We have been pressing for justice and accountability for 10 years. We will not stop demanding the truth until Sombath is found and justice is delivered for him and his family. Once again, we are united in asking a simple and straightforward question to the Lao government: “Where is Sombath?”


Sombath Somphone was last seen at a police checkpoint on a busy street of Vientiane on the evening of 15 December 2012. Footage from a CCTV camera showed that police stopped Sombath’s vehicle at the checkpoint and that, within minutes, unknown individuals forced him into another vehicle and drove him away in the presence of police officers. CCTV footage also showed an unknown individual later arriving, and driving Sombath’s vehicle away from the city center. The presence of police officers at Sombath’s abduction and their failure to intervene is prima facie evidence of the involvement of state agents’ participation in Sombath’s fate, rendering it a presumptive case of enforced disappearance.

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  • Co-signatories


    1. 11.11.11-Belgium
    2. ACAT Belgium
    3. ACAT Germany (Action by Christians for the Abolition of Torture)
    4. Ain o Salish Kendra (ASK)
    5. Amnesty International
    6. Armanshahr|OPEN ASIA
    7. ARTICLE 19
    8. Asian Federation Against Involuntary Disappearances (AFAD)
    9. Asian Forum for Human Rights and Development (FORUM-ASIA)
    10. Bytes for All
    11. Cambodian League for the Promotion and Defense of Human Rights (LICADHO)
    12. Center for Prisoners’ Rights (CPR)
    13. Centre for Civil and Political Rights (CCPR)
    14. Centre for Human Rights and Development (CHRD)
    15. CIVICUS: World Alliance for Citizen Participation
    16. Coalition Against Enforced Disappearances (ICAED)
    17. Committee on the Administration of Justice (CAJ)
    18. Community Resource Centre
    19. Defence of Human Rights
    20. East Timor and Indonesia Action Network (ETAN)
    21. Europe solidaire sans frontières (ESSF)
    22. Federal Association of Vietnamese Refugees in the Federal Republic of Germany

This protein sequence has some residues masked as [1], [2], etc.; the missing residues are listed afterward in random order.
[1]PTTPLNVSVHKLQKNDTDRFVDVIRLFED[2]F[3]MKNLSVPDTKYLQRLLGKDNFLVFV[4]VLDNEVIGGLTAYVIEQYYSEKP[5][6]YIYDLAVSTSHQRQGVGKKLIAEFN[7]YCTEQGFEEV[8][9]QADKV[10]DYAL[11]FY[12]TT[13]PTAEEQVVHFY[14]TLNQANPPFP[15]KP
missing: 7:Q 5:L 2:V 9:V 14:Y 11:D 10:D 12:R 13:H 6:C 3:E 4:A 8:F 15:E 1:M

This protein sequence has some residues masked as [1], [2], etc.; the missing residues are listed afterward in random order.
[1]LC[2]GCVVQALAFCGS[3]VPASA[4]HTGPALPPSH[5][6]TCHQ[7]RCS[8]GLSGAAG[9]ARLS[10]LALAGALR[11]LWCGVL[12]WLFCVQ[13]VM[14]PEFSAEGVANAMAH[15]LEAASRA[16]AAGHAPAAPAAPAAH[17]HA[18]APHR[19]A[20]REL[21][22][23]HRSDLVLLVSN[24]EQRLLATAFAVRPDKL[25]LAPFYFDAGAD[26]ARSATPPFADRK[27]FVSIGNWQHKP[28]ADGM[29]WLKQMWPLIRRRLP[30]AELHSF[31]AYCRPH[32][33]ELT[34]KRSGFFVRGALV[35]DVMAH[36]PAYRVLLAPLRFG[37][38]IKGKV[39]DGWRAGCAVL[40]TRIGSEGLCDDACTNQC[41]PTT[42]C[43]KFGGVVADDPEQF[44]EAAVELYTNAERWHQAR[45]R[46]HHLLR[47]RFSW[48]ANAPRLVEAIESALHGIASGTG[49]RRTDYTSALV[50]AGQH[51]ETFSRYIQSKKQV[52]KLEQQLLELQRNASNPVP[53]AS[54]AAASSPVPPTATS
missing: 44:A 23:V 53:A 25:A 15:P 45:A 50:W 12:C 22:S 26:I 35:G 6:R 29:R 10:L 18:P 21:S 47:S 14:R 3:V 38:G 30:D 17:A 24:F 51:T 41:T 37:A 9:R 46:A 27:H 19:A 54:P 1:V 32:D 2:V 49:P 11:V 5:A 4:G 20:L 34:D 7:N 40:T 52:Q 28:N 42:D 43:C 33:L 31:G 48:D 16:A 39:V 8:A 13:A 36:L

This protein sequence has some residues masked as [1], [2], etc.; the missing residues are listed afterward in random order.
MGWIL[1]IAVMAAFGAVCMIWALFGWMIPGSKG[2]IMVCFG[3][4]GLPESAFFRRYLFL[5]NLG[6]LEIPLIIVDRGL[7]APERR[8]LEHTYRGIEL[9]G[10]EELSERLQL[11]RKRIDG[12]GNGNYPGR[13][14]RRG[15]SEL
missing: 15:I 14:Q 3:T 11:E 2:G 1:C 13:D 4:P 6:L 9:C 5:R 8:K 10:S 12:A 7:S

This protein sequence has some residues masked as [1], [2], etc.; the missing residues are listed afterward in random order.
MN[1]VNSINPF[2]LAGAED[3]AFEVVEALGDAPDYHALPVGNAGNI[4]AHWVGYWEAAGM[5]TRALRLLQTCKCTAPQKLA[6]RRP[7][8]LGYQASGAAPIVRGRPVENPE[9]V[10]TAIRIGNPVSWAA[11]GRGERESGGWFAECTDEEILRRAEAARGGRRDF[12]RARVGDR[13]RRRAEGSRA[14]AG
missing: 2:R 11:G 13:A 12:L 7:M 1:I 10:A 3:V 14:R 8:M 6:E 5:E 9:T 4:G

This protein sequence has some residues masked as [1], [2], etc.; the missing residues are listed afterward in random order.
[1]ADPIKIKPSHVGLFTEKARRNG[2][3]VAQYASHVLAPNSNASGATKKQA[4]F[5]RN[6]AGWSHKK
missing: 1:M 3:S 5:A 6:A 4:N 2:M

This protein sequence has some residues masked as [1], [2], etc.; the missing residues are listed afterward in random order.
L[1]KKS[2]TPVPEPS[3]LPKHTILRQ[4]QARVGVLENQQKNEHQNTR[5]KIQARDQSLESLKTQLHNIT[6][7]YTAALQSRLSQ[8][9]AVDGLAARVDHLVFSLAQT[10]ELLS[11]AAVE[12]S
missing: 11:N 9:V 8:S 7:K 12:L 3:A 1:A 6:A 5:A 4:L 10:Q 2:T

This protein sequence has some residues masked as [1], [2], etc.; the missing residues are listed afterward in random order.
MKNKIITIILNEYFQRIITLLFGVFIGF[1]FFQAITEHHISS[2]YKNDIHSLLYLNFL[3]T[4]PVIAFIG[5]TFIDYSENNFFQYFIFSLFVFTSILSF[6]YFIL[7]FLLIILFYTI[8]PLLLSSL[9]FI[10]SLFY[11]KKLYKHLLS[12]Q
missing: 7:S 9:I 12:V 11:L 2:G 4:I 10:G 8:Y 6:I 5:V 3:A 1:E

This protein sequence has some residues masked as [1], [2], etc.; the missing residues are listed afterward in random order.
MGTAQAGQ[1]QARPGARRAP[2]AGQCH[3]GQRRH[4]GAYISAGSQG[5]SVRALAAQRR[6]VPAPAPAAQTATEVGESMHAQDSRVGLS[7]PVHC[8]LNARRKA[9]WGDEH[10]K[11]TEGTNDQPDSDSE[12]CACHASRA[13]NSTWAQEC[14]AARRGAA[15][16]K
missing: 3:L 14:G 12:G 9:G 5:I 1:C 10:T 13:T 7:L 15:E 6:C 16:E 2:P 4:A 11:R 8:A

23. FIAN International
    24. FIDH - International Federation for Human Rights, within the framework of the Observatory for the Protection of Human Rights Defenders
    25. Finnish League for Human Rights
    26. Focus on the Global South
    27. Fortify Rights
    28. Forum for Dignity Initiatives (FDI)
    29. Hawaiʻi Center for Human Rights Research & Action
    30. Human Rights Commission of Pakistan (HRCP)
    31. Human Rights Movement “Bir Duino”
    32. Human Rights Watch
    33. iLaw
    34. International Commission of Jurists (ICJ)
    35. International Rivers
    36. Karnali Integrated Rural Development And Research Centre (KIRDARC)
    37. Lao Movement for Human Rights (LMHR)
    38. League for the Defence of Human Rights in Iran (LDDHI)
    39. MADPET (Malaysians Against Death Penalty and Torture)
    40. Maldivian Democracy Network (MDN)
    41. Manushya Foundation
    42. National Commission for Justice and Peace (NCJP)
    43. NGO Forum on ADB
    44. Odhikar
    45. Organisation guinéenne de défense des droits de l’homme et du citoyen (OGDH)
    46. Pakistan Fisherfolk Forum
    47. Peace Women Partners, Inc. 
    48. People’s Empowerment Foundation (PEF)
    49. People’s Watch
    50. People’s Solidarity for Participatory Democracy (PSPD)
    51. Philippine Alliance of Human Rights Advocates (PAHRA)
    52. Protection International
    53. Public Association “Dignity”
    54. Regional Watch for Human Rights
    55. Safety and Risk Mitigation Organization (SRMO)
    56. Society for the Protection of the Rights of the Child (SPARC)
    57. Stiftung Asienhaus
    58. Suara Rakyat Malaysia (SUARAM)
    59. Task Force Detainees of the Philippines (TFDP)
    60. Thai Lawyers for Human Rights (TLHR)
    61. The GOOD Group
    62. The William Gomes Podcast
    63. Think Centre
    64. Transnational Institute
    65. Vietnam Committee on Human Rights (VCHR)
    66. World Organisation against Torture (OMCT), within the framework of the Observatory for the Protection of Human Rights Defenders


    1. Anne-Sophie Gindroz
    2. Anuradha Chenoy
    3. Corazon Valdez-Fabros
    4. David J.H. Blake, Independent researcher and environmental activist, UK
    5. Dominique Van der Borght, Belgium
    6. Dorothy Guerrero
    7. International Peace Bureau
    8. Peter Rosset, Mexico
    9. Randall Arnst
    10. Shui Meng and Sombath’s family, Vientiane
    11. Soh Lung Teo
    12. Toshi Doi
    13. William Nicholas Gomes, Human rights activist and freelance journalist, UK